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Source: Getty

Y2K Was Actually a Big Deal and Other Things We've Collectively Misremembered as a Society

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Any way you slice it, human beings are pack animals, meaning we're very susceptible to a "herd" mentality. I know, you're fiercely independent. You're unique, un-impressionable. You're special, I get it. But I'm pretty sure there are plenty of Coronavirus worrywarts who are rushing to Costco to hoard toilet paper that expressed those very same sentiments in their Tinder profiles.

Because of this "herd" mentality, it isn't surprising to realize that we collectively misremember important events.

Either that or we straight up forget them entirely. While this is a phenomenon that happens a lot with movie quotes; Darth Vader says "No — I am your father," not, "Luke, I am your father." And in Jaws the line is, "You're going to need a bigger boat," not, "We're gonna need a bigger boat." But you'd think that with something as significant as important historical events we'd actually remember the facts.

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But a recent tweet put out by Jessica Blankenship is receiving tons of responses that point out just how often we misremember facts and collectively reinforce false narratives. And in many cases we allow these "alternative facts" to replace what actually happened or what should be the focus of humanity's "greater record keeping."

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Like the Y2K bug.

The threat associated with the dawning of a new millennium came and went and folks who hoarded up on "Doomsday Supplies" looked like a bunch of morons. But that wasn't because there wasn't a threat to begin with — there was. It was actually all resolved behind the scenes thanks to a large, global collective effort that saved computing as we know it. But who cares about all that nerd talk?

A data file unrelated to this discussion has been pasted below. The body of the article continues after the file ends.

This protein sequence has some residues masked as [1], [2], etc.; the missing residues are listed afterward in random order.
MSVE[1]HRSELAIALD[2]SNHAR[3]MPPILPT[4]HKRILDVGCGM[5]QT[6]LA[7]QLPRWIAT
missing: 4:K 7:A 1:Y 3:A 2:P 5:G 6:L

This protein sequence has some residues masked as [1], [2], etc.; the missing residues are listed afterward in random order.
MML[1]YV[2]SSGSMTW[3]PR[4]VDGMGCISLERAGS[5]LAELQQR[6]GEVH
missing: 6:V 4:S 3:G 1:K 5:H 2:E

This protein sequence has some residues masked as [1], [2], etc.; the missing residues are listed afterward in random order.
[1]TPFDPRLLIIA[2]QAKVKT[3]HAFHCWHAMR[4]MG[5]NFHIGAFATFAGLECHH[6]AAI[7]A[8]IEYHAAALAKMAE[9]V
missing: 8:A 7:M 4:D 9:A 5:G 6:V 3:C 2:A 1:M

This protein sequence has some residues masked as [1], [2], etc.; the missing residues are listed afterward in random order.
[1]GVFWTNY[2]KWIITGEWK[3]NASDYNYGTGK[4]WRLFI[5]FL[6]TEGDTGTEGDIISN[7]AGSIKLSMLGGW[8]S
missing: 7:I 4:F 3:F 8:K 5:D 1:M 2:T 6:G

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On that note...Dennis Ritchie is responsible for Apple's OSX, not Steve Jobs.

The business acumen, viciousness, and branding powers of Steve Jobs made Apple the trillion dollar company that it is today. But the core of Apple's success was its operating system, OSX...which wouldn't have existed without Dennis Ritchie. Dennis passed around the same time as Steve, but no one talked about or really mentioned his passing except for die-hard geeks.

While everyone lamented the death of the technological "mastermind" behind the Cupertino-based tech retailer, the real father of modern computing, Dennis Ritchie, who made his findings open source for others to freely use without charge, was all but forgotten.

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America's most notorious school shooters were always bullies.

For some reason, people think that the Columbine shooters were incessantly teased, nagged, and didn't "fit in" at school. This simply wasn't the case — they didn't lash out or "snap" at those who bullied them, they were actually longtime bullies. The school shooting they orchestrated was just more of them subjecting their fellow classmates to further "cruelty." How the myth materialized that they were misunderstood outcasts is beyond me.